Pinniped Species


New Zealand Sea Lion

Scientific Name: Phocarctos hookeri
Kingdom: Animalia
Phylum: Chordata
Class: Mammalia
Order: Carnivora – Pinnipedia
Family: Otariidae
Genus: Phocarctos
Species: Phocarctos Hookeri
Other Common Names: New Zealand sea lion, Hooker’s sea lion
Average Length:

Male: 8-11.5 ft
Female: 5-6.5 ft

Average Weight:

Male: 440-880 lbs
Female: 220-350 lbs


The New Zealand sea lion inhabits sandy beaches of Southern New Zealand. Breeding occurs near the Auckland Islands and Campbell Islands south of the mainland of New Zealand. During mating season between November and January there is little migration. After January, these sea lions may migrate up to 100 miles away from the breeding islands to find food.


Male New Zealand sea lions range in color from dark brown to black. Females are a much lighter shade of grey or yellow. New Zealand sea lions can be distinguished from other sea lion species because their heads are relatively shorter in length. 

Diet in the Wild:

Their main food source is the Arrow squid. They also eat red cod, opal fish, octopus and shark.


Many New Zealand sea lions like to stay on the sandy shores of Southern New Zealand and only dive to depths of 650 feet to find food.


The mating season of this species lasts for only a few months and occurs during the Southeastern Hemisphere’s summer. Males start to claim their territory on the mating islands in November, the females join them in December and the breeding season ends in January. Females reach sexual maturity between three to six years of age, and males between eight and nine.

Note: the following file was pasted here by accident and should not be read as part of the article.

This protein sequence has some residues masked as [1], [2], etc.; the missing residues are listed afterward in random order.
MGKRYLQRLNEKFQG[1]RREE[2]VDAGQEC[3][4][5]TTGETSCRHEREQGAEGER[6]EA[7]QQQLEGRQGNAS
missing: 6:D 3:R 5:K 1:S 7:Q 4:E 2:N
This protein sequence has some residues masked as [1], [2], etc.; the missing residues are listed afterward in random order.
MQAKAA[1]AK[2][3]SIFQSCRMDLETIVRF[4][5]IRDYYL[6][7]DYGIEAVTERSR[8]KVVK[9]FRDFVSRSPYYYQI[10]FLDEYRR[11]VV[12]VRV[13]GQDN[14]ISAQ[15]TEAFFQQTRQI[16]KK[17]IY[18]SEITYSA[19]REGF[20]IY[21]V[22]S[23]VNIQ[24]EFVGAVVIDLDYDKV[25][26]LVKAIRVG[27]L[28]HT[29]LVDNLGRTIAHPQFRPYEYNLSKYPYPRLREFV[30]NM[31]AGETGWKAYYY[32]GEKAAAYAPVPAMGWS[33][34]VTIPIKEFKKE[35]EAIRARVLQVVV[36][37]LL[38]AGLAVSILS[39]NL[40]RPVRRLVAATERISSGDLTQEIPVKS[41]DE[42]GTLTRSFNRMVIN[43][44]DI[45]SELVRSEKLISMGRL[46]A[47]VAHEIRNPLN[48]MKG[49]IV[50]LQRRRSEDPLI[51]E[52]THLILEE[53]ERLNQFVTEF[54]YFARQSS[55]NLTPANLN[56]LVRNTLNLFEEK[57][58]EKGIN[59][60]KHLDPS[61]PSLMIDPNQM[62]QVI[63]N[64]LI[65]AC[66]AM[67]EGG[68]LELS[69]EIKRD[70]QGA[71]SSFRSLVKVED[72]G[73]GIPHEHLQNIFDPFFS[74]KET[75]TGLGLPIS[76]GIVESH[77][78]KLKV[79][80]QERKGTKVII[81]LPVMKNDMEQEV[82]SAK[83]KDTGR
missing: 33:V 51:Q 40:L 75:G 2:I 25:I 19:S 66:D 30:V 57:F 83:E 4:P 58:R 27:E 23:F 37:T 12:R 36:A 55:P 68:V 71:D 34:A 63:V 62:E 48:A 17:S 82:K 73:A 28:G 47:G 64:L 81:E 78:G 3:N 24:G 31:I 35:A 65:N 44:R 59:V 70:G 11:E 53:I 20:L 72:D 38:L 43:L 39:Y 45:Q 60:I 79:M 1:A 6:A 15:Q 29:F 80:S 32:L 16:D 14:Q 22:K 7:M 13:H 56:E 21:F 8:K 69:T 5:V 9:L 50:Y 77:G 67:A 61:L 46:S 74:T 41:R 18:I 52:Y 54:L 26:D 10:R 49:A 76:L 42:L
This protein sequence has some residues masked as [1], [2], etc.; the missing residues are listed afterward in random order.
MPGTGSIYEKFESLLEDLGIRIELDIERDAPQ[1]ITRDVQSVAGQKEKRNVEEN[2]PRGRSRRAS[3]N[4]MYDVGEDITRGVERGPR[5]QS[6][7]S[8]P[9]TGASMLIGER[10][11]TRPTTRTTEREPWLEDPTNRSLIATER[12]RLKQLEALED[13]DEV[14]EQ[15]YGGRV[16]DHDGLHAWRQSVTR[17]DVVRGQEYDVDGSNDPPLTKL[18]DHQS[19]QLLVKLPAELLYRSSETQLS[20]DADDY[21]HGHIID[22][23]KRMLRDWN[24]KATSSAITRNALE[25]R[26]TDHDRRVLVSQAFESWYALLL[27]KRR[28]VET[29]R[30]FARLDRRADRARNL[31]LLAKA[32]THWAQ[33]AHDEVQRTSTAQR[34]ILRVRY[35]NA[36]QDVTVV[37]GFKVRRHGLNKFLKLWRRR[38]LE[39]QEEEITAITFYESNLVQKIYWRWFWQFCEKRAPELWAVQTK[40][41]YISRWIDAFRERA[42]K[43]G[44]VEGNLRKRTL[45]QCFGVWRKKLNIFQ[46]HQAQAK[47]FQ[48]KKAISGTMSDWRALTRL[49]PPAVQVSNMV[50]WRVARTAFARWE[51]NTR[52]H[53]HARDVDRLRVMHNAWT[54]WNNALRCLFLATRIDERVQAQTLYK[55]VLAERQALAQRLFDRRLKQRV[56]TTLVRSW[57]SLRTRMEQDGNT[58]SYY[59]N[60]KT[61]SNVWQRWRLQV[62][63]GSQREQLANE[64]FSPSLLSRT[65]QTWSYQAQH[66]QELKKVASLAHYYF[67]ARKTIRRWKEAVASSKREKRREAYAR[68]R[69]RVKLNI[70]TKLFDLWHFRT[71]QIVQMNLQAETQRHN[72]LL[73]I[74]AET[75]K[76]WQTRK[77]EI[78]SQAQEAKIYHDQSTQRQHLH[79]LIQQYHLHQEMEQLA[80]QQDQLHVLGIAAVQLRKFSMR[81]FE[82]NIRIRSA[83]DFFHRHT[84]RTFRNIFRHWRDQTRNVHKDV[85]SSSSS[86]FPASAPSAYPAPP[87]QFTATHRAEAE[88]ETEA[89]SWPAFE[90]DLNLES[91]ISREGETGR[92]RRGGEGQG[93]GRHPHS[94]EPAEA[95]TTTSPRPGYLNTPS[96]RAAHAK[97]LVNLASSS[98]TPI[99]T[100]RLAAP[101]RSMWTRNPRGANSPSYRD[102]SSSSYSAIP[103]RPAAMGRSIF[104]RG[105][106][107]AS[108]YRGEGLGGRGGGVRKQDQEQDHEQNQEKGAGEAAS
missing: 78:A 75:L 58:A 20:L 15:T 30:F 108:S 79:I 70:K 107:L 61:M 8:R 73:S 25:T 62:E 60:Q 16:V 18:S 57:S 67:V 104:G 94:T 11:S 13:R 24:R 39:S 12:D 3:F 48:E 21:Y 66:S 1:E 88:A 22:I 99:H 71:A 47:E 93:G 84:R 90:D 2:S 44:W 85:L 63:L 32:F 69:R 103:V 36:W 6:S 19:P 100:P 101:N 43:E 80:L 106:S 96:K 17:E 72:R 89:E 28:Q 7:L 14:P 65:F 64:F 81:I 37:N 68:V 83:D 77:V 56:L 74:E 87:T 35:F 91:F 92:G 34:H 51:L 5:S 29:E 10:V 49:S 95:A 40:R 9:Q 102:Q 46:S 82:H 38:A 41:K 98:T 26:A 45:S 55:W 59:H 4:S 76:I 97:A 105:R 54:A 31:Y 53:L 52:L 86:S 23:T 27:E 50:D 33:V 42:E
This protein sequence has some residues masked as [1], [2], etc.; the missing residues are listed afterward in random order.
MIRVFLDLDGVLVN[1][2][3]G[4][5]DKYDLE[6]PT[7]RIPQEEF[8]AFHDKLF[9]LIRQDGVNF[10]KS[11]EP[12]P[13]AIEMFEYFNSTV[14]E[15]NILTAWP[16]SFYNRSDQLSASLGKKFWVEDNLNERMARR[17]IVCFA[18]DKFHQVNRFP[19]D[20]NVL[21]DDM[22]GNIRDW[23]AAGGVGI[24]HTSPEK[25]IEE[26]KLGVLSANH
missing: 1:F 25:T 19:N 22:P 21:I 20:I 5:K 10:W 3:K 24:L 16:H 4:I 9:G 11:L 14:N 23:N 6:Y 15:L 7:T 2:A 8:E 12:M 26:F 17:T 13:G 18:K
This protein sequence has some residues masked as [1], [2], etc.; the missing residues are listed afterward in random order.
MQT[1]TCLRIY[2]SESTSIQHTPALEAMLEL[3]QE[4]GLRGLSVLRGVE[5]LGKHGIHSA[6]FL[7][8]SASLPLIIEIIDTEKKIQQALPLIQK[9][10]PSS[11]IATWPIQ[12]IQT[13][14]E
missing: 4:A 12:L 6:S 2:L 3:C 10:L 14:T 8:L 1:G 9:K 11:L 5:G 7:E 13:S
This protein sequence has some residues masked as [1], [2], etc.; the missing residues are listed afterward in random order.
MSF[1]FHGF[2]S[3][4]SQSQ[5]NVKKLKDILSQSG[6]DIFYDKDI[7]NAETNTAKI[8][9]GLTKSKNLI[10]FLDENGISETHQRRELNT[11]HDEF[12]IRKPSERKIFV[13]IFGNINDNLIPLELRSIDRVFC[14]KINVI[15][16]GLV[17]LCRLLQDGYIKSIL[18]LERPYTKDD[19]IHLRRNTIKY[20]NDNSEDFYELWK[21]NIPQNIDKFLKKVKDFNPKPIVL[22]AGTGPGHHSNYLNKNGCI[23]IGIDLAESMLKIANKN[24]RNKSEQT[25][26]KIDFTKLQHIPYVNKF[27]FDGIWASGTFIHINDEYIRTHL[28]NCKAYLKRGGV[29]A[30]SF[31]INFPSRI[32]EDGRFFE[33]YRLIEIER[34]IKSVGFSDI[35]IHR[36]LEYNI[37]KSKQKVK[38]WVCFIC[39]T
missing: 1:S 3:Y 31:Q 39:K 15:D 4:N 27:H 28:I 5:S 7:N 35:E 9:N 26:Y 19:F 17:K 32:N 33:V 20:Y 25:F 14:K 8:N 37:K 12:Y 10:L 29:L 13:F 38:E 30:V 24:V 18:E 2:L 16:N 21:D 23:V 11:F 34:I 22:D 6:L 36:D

Conservation Status:

They are listed as critical and/or vulnerable.

Threats in the Wild:

Their diet consists mainly of Arrow squid, which is also fished for by humans. As a result New Zealand sea lions can get caught in fishing nets. The New Zealand government has stepped in and put a limit on the number of sea lions that can be accidentally caught by fishermen, and if a fishing company surpasses the limit, they must shut down until the next fishing season.

Fun Facts:

The Red-Billed gull may be found sitting on the backs of New Zealand sea lions, picking bugs off of them.


To cite this page: Ferland, D. 2013. "Phocarctos hookeri" (On-line), Animal Diversity Web. Accessed November 30, 2013 at